RISE summarizes recent regulatory news.

CDC plans to revamp structure, become more responsive during health emergencies

The Centers for Disease Control and Prevention (CDC) will go through a reorganization to better respond to public health emergencies in the wake of criticism of how the agency’s responded to COVID-19 and the recent monkeypox outbreak.

CDC Director Rochelle Walensky M.D., MPH, met with senior staff this week and laid out her plans to overhaul how the agency works so it can respond faster to a public health crisis and simplify and streamline public health guidance, CNN reports.

"My goal is a new, public health action-oriented culture at CDC that emphasizes accountability, collaboration, communication, and timeliness.  I look forward to working with the incredible people at CDC and our partners to realize the agency's fullest potential to benefit the health and well-being of all Americans," Walensky said in a statement to CNN.

HHS Deputy Secretary Mary Wakefield will oversee the reorganization, according to the media outlet. Other key changes include:

  • The Division of Laboratory Science and the Office of Sciences will report directly to Walensky
  • The establishment of a new office of intergovernmental affairs where state health departments and federal agencies can interact with the CDC
  • The creation of an equity office to increase diversity in CDC staff
  • The establishment of an executive council to help Walensky determine agency priorities, track its progress, and weigh in on budget decisions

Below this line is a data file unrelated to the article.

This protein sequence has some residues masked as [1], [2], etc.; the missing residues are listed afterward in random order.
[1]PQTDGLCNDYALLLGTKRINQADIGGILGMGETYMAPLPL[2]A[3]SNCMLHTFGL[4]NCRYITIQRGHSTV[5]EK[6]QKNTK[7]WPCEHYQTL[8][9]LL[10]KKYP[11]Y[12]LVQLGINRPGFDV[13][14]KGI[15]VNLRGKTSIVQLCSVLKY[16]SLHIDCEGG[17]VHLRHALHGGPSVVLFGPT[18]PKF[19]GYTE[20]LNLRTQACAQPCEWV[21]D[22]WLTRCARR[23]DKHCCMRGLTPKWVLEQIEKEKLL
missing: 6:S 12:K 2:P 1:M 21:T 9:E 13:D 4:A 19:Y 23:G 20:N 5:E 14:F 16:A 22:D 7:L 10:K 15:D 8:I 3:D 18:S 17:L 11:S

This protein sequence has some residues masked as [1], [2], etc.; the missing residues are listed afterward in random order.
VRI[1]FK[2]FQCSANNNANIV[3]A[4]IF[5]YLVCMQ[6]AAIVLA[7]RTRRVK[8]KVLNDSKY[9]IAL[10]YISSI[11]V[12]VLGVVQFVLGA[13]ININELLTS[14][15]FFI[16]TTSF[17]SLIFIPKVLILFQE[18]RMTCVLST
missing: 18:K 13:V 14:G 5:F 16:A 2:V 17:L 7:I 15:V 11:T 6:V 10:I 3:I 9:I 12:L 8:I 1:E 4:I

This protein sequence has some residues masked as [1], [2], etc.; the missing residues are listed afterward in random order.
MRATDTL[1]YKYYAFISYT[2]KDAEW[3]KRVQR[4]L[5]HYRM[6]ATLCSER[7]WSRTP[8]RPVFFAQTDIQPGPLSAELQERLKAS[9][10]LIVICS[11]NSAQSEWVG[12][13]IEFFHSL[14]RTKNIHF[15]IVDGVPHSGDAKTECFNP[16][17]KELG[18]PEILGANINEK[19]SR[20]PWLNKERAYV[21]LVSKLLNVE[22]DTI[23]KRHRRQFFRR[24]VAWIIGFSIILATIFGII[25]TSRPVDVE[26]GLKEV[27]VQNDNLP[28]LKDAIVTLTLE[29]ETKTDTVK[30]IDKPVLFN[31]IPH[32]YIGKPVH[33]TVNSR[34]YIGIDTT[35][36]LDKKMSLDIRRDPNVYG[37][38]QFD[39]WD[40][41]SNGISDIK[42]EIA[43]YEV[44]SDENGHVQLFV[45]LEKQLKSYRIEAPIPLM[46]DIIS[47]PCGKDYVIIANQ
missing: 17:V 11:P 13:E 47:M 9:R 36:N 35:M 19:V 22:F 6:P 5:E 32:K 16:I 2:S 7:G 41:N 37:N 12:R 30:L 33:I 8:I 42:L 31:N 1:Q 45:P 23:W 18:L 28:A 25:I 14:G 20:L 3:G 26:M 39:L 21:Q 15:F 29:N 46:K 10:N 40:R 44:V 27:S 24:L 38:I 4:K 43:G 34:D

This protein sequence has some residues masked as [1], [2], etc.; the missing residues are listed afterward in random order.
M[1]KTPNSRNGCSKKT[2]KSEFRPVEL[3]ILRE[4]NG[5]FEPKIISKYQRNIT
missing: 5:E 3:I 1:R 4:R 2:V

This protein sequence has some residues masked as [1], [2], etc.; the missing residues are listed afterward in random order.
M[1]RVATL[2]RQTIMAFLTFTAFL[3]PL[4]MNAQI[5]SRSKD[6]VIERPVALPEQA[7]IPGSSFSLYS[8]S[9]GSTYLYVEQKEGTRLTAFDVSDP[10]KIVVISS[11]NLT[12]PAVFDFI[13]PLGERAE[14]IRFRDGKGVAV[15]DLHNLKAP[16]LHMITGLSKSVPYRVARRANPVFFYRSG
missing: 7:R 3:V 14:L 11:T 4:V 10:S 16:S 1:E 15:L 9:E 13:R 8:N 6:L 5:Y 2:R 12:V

FDA finalizes rule to improve access to over-the-counter hearing aids

The U.S. Food and Drug Administration this week issued a final rule to improve access to hearing aids by creating s a new category of over-the-counter (OTC) hearing aids. The action will allow millions of Americans with perceived mild to moderate hearing impairment to purchase hearing aids directly from stores or online retailers without the need for a medical exam, prescription, or a fitting adjustment by an audiologist. 

The rule is expected to lower the cost of hearings aids and is designed to assure the safety and effectiveness of OTC hearing aids, while fostering innovation and competition in the hearing aid technology marketplace, the FDA said in an announcement.

The announcement follows President Biden's Executive Order on Promoting Competition in the American Economy, which called for the FDA to take steps to allow hearing aids to be sold over the counter and set a swift 120-day deadline for action. Consumers could see OTC hearing ais in retail and drug stories by mid-October.

The OTC category established in this final rule applies to certain air-conduction hearing aids intended for people 18 years of age and older who have perceived mild to moderate hearing impairment. Hearing aids that do not meet the requirements for the OTC category (for example, because they are intended for severe hearing impairment or users younger than age 18) are prescription devices. 

NCQA releases 2023 HEDIS® update

NCQA has published its update to the Healthcare Effectiveness Data and Information Set for 2023. Among the changes for next year, HEDIS has added five new measures and retired five measures.

The newest additions address pediatric dental care, safety and appropriateness, diabetic care and social needs screenings and interventions. Retired measures include the annual dental visit, frequency of selected procedures, flu vaccinations for adults ages 18-64 and those ages 65 and older, and pneumococcal vaccination status for older adults.

For the complete list of changes, including cross-cutting topics and electronic clinical data systems (ECDS) reporting, click here.